MDAMB453 cells were a gift from Joyce Schroeder (University of Arizona, Tucson, AZ); and HEK293T, MCF10A, MCF7, MDAMB231, and SKBR3 cells were obtained from the University of Arizona Cancer Center Experimental Mouse Shared Resources. HER2-expressing MCF10A and their puromycin-resistant MCF10A control cell line (transduced with empty vector) were gifts from Cheuk Leung (University of Minnesota, Minneapolis, MN). To generate these cells, retroviruses were produced by cotransfecting pBABE-puro-ErbB2 or pBABE-puro (Debnath et al., 2002) in HEK293 cells, with the packaging vector pCL-Ampho (Novus Biologicals, Littleton, CO). To generate the stable cell lines MCF10A/pBABE-puro-ErbB2 and MCF10A/pBABE-puro, MCF10A cells were transduced with the corresponding viral vectors overnight and selected in 2 µg/ml puromycin. HEK293T and MDAMB231 cells were cultured in DMEM with 10% FBS; MCF7 cells were cultured in DMEM with 10% FBS supplemented with 10 µg/ml insulin; MDAMB453 cells were cultured in RPMI-1640 medium with 10% FBS; SKBR3 cells were cultured in McCoy’s 5A medium with 10% FBS; MCF10A cells were cultured in DMEM/F12 with 5% horse serum supplemented with 20 ng/ml EGF, 0.5 mg/ml hydrocortisone, 100 ng/ml cholera toxin, and 10 µg/ml insulin. All cell culture media were supplemented with 100 U/ml penicillin/streptomycin. Cells were transiently transfected with siRNAs using lipofectamine RNAiMAX transfection reagent according to the manufacturer’s protocol. HEK293T cells were transiently transfected with Pax2 (packaging) and pMD2.G (envelope) plasmids together with shRNA-containing lentiviral vectors using the calcium phosphate precipitation method to produce shRNA-containing lentiviruses, which were then used to transduce cells for shRNA expression. MCF10A cells were transduced in a similar manner for the expression of wild-type Ras proteins and RasCA mutants. Cells were selected for stable shRNA or gene expression in 200 µg/ml hygromycin-containing media or 2.5 µg/ml puromycin as appropriate. After the selection was completed, the stable cell lines were maintained in regular MCF10A culture media.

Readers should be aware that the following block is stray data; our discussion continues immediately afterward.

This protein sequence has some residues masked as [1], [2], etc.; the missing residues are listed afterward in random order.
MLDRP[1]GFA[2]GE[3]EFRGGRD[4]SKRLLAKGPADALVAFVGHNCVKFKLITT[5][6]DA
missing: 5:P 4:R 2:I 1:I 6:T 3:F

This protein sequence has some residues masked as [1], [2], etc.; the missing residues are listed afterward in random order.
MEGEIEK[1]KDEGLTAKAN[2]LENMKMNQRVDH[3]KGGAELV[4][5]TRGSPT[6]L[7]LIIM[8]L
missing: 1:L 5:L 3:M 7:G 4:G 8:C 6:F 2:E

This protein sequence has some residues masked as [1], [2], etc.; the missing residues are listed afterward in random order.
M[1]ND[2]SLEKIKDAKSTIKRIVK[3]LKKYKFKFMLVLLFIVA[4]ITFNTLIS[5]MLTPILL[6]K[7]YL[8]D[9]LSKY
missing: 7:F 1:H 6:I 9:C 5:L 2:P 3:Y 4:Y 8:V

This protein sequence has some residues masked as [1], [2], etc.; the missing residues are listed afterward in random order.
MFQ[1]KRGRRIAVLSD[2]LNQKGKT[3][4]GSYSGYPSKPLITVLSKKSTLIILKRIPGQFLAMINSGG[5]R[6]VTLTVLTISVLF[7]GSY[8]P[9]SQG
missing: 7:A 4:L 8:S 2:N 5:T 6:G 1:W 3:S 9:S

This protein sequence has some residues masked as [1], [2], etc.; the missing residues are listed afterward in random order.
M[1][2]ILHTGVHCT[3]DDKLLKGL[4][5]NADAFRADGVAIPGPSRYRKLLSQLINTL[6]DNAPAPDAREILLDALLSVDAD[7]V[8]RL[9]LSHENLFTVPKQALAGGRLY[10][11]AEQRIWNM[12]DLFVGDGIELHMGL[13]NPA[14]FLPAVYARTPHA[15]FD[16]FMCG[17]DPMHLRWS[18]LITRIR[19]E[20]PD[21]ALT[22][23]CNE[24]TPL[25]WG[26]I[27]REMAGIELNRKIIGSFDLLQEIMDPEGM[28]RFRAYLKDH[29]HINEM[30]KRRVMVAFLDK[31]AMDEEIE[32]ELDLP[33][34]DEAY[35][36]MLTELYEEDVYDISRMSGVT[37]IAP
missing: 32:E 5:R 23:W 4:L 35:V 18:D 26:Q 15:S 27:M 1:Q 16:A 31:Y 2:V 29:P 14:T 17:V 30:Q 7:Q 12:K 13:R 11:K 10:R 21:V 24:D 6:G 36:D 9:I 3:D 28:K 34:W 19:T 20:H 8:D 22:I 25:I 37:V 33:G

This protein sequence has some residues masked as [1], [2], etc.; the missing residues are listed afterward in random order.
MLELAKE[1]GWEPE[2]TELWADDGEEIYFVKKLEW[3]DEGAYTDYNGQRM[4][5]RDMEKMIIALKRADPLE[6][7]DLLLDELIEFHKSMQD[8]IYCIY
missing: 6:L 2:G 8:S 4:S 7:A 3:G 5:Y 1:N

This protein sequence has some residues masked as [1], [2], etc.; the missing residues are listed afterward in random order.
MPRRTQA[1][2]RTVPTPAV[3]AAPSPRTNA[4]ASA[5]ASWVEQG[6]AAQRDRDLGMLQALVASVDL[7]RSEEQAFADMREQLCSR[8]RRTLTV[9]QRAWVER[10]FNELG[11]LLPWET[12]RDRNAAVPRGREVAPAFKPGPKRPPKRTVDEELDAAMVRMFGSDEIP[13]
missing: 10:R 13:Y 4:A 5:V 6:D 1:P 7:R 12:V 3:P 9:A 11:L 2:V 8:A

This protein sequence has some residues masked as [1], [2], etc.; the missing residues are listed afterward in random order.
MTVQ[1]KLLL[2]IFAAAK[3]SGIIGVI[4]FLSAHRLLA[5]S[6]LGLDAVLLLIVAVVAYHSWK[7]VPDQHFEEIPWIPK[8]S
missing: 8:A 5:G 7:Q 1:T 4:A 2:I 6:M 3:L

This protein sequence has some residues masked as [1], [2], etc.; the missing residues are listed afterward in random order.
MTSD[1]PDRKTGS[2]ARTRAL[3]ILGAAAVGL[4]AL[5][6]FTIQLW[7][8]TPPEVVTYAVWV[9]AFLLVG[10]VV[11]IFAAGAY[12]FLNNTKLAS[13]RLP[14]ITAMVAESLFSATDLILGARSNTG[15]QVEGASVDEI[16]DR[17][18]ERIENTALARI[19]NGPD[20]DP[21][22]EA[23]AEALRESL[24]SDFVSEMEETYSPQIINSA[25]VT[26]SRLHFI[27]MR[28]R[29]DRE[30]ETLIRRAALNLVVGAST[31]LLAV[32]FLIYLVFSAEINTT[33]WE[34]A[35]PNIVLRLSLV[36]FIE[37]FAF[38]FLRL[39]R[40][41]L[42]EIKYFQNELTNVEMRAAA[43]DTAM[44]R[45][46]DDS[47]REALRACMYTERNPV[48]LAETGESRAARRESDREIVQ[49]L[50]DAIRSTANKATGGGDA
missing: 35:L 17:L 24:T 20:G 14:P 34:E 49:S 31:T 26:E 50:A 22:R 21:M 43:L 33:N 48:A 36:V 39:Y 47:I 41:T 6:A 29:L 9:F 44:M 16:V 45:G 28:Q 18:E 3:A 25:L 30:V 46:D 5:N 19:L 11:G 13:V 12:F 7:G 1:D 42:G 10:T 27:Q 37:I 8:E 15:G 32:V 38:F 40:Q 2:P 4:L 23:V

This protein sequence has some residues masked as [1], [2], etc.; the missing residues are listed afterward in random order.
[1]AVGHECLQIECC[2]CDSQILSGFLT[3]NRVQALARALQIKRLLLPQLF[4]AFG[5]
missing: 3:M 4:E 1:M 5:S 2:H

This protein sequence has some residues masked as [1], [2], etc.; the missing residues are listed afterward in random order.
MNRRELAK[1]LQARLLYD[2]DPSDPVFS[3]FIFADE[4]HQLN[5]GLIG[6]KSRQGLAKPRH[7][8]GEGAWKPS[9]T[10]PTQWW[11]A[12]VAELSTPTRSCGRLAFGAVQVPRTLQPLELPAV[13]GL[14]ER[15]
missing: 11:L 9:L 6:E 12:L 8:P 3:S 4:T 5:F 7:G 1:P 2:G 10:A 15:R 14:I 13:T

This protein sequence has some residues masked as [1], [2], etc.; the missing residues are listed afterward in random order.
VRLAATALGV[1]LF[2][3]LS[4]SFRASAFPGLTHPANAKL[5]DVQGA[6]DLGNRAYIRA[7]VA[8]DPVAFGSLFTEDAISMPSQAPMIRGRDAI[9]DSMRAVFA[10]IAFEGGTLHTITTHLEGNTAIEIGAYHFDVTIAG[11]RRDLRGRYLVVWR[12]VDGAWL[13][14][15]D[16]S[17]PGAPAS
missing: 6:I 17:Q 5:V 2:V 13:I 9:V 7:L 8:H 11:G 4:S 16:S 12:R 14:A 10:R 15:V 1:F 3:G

Migration and invasion assays

Wound closure 2D migration.

Cells were grown in six-well plates to confluency. Scratches were made manually using flat tip pipette tips, removing a uniform, thin line of cells from one side of the well to the other. Removed cells were washed off the plates and contrast images were captured to measure the initial wound sizes. The wounded cells were then incubated in media at 37°C for 18 h (MCF10A, HER2/MCF10A), 32 h (MDAMB231), 48 h (MCF7), or 72 h (MDAMB453). Images of the wounds were captured before and after the incubation using a Motic Stereo Zoom microscope. Cell migration distances were determined by analyzing the difference in wound sizes at the end of the incubation by calculating the average of six measurements of wound width from one side of the well to the other using the Motic Images Plus software. Where indicated, 0.1% dimethyl sulfoxide (DMSO; control), 100 nM rapamycin, 100 nM Torin2, or 50 μM prenyltransferase inhibitors (PTIs; 25 μM farnesyltransferase inhibitor [FTI] and 25 μM geranylgeranyltransferase inhibitor [GGTI]) was added after wounding of the cells. For the PTI treatments of HER2/MCF10A cells, twice as much PTIs and DMSO (control) were used due to FTI and GGTI lots that were less potent.

Transwell 3D migration.